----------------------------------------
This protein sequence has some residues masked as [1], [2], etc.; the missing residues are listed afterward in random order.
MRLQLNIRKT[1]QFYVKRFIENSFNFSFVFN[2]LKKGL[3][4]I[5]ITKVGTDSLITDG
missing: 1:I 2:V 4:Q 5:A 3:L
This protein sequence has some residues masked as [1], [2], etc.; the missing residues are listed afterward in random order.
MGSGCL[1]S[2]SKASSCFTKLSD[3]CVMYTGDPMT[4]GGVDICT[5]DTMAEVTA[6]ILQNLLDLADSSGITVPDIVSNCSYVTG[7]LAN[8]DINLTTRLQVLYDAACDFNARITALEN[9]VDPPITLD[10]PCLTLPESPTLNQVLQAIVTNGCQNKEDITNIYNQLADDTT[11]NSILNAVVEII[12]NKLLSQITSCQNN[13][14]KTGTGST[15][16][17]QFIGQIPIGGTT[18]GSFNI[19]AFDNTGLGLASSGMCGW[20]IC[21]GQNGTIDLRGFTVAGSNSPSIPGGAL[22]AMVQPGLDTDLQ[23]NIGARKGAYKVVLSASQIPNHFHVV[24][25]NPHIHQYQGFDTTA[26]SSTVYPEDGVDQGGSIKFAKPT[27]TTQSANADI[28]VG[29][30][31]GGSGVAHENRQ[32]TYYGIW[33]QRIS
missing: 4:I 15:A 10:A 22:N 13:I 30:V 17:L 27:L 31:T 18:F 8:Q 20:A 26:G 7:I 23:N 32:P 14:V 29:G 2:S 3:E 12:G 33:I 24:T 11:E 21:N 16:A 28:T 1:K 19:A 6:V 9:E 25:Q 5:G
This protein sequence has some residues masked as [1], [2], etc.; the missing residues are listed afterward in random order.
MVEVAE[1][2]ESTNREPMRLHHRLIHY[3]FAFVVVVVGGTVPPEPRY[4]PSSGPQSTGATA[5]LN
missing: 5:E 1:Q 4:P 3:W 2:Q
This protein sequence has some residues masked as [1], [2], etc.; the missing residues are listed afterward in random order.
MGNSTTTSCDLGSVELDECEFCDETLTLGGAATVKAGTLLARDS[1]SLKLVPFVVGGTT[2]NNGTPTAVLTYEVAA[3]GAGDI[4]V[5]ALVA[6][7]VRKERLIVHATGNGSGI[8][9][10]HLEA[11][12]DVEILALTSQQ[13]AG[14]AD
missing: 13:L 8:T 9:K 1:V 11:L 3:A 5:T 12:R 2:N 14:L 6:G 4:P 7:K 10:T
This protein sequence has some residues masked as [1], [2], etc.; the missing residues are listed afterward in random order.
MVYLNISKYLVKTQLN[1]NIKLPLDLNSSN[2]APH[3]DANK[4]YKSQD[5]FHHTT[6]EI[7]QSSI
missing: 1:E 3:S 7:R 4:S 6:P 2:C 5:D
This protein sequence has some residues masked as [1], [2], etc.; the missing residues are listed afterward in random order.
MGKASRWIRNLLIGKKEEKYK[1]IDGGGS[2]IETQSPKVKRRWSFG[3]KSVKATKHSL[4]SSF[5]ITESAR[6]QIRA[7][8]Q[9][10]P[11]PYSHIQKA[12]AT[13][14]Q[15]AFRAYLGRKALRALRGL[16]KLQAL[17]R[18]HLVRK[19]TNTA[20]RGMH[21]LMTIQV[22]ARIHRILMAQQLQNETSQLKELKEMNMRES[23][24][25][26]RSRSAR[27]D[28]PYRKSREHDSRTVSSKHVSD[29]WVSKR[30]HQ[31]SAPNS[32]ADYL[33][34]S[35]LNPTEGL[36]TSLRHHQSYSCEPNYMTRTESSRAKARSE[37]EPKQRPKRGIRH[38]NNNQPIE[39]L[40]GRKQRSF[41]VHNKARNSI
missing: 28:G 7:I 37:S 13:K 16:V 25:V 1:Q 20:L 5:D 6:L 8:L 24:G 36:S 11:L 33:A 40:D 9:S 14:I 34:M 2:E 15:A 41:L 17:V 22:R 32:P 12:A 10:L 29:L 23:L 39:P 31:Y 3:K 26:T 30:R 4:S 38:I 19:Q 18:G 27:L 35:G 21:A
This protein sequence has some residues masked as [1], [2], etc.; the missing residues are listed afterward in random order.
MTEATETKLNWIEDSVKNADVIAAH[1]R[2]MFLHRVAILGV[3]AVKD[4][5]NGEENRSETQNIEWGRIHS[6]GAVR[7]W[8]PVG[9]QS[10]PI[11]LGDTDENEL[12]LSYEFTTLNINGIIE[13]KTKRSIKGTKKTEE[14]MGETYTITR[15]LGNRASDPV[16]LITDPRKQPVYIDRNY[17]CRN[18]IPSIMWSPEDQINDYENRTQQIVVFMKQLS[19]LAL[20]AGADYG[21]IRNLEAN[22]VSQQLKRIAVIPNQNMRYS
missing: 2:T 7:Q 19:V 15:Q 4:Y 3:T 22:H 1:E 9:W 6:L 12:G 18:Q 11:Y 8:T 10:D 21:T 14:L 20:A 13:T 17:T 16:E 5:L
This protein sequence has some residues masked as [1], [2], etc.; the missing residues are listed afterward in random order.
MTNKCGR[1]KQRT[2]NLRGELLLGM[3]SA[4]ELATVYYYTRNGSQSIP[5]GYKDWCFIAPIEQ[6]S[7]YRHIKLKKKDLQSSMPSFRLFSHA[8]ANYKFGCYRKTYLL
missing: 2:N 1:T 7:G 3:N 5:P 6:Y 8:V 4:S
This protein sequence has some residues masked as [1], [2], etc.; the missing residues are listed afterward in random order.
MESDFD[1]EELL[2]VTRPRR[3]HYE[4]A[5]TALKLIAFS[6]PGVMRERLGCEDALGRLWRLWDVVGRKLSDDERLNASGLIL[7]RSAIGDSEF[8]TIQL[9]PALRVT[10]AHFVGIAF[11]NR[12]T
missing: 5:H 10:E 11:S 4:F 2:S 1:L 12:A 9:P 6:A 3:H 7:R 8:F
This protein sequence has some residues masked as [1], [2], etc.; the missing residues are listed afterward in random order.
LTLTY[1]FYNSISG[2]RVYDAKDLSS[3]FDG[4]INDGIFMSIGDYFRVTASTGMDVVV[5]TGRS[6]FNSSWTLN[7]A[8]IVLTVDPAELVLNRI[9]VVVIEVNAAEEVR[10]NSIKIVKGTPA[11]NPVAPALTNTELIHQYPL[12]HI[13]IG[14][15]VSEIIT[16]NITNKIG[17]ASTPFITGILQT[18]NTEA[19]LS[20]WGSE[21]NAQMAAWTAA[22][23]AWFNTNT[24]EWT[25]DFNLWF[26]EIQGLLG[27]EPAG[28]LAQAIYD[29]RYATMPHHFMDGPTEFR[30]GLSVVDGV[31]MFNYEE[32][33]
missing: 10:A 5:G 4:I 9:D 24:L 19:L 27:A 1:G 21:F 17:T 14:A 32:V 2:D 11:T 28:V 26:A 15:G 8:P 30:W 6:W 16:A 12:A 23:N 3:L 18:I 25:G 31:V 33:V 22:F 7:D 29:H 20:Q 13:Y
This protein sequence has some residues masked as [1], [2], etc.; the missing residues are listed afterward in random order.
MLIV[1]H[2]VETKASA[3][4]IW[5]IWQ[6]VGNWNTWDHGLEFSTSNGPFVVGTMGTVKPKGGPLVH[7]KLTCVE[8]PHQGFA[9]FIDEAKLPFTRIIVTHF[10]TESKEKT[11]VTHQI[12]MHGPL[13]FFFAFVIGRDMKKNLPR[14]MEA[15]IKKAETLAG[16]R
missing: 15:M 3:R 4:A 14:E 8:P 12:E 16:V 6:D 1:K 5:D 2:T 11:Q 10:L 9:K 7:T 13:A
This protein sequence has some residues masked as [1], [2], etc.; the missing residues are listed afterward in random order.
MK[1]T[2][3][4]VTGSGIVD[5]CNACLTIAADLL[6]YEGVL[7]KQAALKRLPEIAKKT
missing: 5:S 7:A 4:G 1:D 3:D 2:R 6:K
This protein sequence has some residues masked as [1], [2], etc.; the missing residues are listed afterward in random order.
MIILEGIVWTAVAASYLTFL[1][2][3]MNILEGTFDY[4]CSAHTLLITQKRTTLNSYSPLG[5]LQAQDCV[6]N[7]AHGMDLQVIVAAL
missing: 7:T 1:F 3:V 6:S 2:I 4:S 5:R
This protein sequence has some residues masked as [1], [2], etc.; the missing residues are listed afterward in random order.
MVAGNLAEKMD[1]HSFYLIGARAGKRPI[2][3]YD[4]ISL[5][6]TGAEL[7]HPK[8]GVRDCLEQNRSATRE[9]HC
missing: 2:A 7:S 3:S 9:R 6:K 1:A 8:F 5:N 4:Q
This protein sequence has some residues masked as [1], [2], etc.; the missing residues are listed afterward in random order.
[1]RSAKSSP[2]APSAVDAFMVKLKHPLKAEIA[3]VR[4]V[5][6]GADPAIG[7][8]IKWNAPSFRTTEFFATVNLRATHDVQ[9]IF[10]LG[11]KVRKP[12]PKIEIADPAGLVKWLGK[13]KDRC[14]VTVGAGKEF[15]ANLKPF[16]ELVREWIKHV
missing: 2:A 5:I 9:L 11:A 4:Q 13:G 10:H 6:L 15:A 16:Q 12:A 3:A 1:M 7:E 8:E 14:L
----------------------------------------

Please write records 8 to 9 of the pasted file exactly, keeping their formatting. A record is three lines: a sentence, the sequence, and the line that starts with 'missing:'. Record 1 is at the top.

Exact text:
This protein sequence has some residues masked as [1], [2], etc.; the missing residues are listed afterward in random order.
MTNKCGR[1]KQRT[2]NLRGELLLGM[3]SA[4]ELATVYYYTRNGSQSIP[5]GYKDWCFIAPIEQ[6]S[7]YRHIKLKKKDLQSSMPSFRLFSHA[8]ANYKFGCYRKTYLL
missing: 2:N 1:T 7:G 3:N 5:P 6:Y 8:V 4:S
This protein sequence has some residues masked as [1], [2], etc.; the missing residues are listed afterward in random order.
MESDFD[1]EELL[2]VTRPRR[3]HYE[4]A[5]TALKLIAFS[6]PGVMRERLGCEDALGRLWRLWDVVGRKLSDDERLNASGLIL[7]RSAIGDSEF[8]TIQL[9]PALRVT[10]AHFVGIAF[11]NR[12]T
missing: 5:H 10:E 11:S 4:F 2:S 1:L 12:A 9:P 6:A 3:H 7:R 8:F